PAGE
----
35. Wanyenze RK, Wagner G, Alamo S. Evaluation of the efficiency of patient flow at three HIV clinics in Uganda. AIDS Patient Care STDS. 2010; 24:441-6.
  36. Marseille E, Kahn JG, Pitter C. The cost effectiveness of home-based provision of antiretroviral therapy in rural Uganda. Applied Health Economics and Health Policy. 2009; 7:229-43.
  37. Mermin J, Were W, Ekwaru JP. Mortality in HIV-infected Ugandan adults receiving antiretroviral treatment and survival of their HIV-uninfected children: a prospective cohort study. The Lancet. 2008; 371:752-9.
  38. Amuron B, Coutinho A, Grosskurth H. A cluster-randomised trial to compare home-based with health facility-based antiretroviral treatment in Uganda: study design and baseline findings. The Open AIDS Journal. 2007; 1:21-7.
  39. Apondi R, Bunnell R, Awor A. Home-based antiretroviral care is associated with positive social outcomes in a prospective cohort in Uganda. JAIDS Journal of Acquired Immune Deficiency Syndromes. 2007; 44:71-6.
  40. Were WA, Mermin JH, Wamai N. Undiagnosed HIV infection and couple HIV discordance among household members of HIV-infected people receiving antiretroviral therapy in Uganda. Journal of Acquired Immune Deficiency Syndromes. 2006; 43:91-5.
  41. Weidle PJ, Wamai N, Solberg P. Adherence to antiretroviral therapy in a home-based AIDS care programme in rural Uganda. The Lancet. 2006; 368:1587-94.
  42. Bunnell R, Ekwaru JP, Solberg P. Changes in sexual behavior and risk of HIV transmission after antiretroviral therapy and prevention interventions in rural Uganda. AIDS. 2006; 20:85-92.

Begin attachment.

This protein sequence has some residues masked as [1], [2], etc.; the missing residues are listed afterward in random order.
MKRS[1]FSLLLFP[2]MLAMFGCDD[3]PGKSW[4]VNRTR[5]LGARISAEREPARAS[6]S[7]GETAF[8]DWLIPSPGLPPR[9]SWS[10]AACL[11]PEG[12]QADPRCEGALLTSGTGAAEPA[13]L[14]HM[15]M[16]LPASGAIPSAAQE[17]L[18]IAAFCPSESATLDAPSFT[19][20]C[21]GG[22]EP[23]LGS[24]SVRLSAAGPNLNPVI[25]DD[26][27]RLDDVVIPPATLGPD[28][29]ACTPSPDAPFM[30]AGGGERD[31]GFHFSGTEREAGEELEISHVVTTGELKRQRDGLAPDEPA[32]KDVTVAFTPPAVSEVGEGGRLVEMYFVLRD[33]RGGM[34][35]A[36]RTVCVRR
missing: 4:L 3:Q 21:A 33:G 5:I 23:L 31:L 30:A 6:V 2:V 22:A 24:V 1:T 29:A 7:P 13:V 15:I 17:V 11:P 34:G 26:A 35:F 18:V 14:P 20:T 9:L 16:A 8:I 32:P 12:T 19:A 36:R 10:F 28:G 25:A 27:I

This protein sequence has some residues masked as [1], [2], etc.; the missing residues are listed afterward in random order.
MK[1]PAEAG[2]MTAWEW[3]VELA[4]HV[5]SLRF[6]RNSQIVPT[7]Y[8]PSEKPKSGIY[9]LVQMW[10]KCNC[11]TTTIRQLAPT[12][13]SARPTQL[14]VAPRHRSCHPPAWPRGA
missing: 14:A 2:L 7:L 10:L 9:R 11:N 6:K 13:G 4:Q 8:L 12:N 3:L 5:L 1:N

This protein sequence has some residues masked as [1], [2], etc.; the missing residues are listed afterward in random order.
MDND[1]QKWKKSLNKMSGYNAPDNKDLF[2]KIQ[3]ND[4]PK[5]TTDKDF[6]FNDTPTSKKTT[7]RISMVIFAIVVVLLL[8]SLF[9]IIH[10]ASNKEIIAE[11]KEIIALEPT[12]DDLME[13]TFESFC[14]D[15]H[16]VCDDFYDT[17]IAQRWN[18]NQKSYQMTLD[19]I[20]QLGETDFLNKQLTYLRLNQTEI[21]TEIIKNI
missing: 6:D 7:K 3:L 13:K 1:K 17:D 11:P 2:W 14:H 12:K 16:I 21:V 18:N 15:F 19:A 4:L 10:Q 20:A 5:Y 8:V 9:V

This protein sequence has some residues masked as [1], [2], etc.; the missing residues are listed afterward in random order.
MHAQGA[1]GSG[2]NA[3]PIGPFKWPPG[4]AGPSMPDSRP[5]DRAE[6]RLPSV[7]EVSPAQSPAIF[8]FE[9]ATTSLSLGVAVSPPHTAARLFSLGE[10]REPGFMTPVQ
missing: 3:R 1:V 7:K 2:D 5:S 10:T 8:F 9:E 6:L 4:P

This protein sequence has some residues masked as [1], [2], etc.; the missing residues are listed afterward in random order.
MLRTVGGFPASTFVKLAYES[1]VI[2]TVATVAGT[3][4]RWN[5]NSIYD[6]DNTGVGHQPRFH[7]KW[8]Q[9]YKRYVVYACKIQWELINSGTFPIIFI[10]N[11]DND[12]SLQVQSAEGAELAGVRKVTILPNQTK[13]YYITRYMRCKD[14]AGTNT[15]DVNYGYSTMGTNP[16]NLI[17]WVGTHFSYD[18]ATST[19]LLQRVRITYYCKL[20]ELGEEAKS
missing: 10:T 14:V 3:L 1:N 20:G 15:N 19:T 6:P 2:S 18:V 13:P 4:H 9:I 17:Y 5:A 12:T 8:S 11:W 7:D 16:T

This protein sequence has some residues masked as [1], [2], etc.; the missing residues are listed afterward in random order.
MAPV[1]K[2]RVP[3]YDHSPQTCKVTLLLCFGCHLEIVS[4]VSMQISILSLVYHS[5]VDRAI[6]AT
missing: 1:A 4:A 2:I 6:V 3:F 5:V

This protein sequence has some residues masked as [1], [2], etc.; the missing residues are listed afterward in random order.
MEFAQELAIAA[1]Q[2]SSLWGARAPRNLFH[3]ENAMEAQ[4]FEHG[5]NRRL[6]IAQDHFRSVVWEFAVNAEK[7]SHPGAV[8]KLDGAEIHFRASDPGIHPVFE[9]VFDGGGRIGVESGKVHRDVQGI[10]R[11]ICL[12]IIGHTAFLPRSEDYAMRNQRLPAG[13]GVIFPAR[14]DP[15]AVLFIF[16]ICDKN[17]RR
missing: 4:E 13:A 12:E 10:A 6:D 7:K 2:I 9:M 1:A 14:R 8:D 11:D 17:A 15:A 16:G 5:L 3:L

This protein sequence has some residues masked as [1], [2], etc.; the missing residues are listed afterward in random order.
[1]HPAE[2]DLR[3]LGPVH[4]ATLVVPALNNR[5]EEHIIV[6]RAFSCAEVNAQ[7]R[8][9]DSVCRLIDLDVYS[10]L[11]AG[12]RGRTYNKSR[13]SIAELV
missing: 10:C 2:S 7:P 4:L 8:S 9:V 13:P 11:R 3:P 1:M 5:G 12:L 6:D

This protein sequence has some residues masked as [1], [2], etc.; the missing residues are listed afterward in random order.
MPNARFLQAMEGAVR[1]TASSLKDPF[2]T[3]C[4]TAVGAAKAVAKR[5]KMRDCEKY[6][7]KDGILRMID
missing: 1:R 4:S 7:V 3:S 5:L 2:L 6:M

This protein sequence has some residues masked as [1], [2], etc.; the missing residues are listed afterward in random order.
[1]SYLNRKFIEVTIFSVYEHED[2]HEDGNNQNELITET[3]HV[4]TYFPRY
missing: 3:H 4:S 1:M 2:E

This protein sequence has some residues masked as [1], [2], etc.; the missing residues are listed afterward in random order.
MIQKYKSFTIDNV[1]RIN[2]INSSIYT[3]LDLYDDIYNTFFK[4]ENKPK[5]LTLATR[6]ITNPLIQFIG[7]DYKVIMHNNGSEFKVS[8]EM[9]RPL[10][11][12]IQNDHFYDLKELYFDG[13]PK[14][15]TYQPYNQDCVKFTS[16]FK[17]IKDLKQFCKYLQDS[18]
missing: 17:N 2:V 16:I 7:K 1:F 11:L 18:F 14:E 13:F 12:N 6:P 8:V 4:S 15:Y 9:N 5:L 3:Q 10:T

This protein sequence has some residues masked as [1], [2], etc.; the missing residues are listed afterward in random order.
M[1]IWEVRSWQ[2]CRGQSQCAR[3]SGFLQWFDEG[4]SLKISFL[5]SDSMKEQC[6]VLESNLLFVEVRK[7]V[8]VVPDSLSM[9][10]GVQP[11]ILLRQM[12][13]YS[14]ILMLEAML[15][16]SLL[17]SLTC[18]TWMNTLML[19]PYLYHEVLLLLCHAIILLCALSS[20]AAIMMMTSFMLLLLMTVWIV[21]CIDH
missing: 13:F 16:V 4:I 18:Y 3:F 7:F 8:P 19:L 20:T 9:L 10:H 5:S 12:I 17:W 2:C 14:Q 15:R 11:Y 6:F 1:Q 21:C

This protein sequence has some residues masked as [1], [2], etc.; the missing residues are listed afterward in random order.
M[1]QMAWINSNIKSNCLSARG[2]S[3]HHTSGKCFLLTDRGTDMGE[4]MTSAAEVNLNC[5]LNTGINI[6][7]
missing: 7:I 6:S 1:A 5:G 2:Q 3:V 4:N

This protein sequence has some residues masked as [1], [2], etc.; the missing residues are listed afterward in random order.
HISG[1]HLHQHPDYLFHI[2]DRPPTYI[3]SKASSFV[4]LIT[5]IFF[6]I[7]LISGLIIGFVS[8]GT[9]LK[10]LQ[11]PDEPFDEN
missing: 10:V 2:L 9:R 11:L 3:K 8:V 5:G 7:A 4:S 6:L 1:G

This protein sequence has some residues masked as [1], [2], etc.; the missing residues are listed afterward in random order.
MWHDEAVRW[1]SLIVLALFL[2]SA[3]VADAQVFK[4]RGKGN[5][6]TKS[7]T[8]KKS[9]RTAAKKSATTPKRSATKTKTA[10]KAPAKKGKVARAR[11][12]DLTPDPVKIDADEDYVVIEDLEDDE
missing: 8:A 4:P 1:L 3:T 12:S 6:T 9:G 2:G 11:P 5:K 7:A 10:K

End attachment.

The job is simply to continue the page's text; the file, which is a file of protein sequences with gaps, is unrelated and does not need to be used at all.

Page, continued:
43. Amuron B, Levin J, Birunghi J. Mortality in an antiretroviral therapy programme in Jinja, south-east Uganda: a prospective cohort study. AIDS Research and Therapy. 2011; 8:39.
  44. Blank MB, Hennessy M, Eisenberg MM. Increasing quality of life and reducing HIV burden: the PATH+ intervention. AIDS and Behavior. 2014; 18:716-25.
  45. Foley ME, Fahs MC, Eisenhandler J, Hyer K. Satisfaction with home healthcare services for clients with HIV: preliminary findings. Journal of the Association of Nurses in AIDS Care. 1995; 6:20-5.
  46. Nickel JT, Salsberry PJ, Caswell RJ. Quality of life in nurse case management of persons with AIDS receiving home care. Research in Nursing & Health. 1996; 19:91-9.
  47. Cherin DA, Huba G, Brief DE, Melchior LA. Evaluation of the transprofessional model of home health care for HIV/AIDS. Home Health Care Services Quarterly. 1998; 17:55-72.
  48. Flatley-Brennan P. Computer network home care demonstration: a randomized trial in persons living with AIDS. Computers in Biology and Medicine. 1998; 28:489-508.
  49. Gustafson DH, Hawkins R, Boberg E. Impact of a patient-centered, computer-based health information/support system. American Journal of Preventive Medicine. 1999; 16:1-9.
  50. Miles MS, Holditch-Davis D, Eron J. An HIV self-care symptom management intervention for African American mothers. Nursing Research. 2003; 52:350-60.
  51. Berrien VM, Salazar JC, Reynolds E, Mckay K. Adherence to antiretroviral therapy in HIV-infected pediatric patients improves with home-based intensive nursing intervention. AIDS Patient Care and STDs. 2004; 18:355-63.
  52. Dolan SE, Frontera W, Librizzi J. Effects of a supervised home-based aerobic and progressive resistance training regimen in women infected with human immunodeficiency virus: a randomized trial. Archives of Internal Medicine. 2006; 166:1225-31.
  53. Williams AB, Fennie KP, Bova CA. Home visits to improve adherence to highly active antiretroviral therapy: a randomized controlled trial. JAIDS Journal of Acquired Immune Deficiency Syndromes. 2006; 42:314-21.
  54. Hanrahan NP, Wu E, Kelly D. Randomized clinical trial of the effectiveness of a home-based advanced practice psychiatric nurse intervention: outcomes for individuals with serious mental illness and HIV. Nursing Research and Practice. 2011; 2011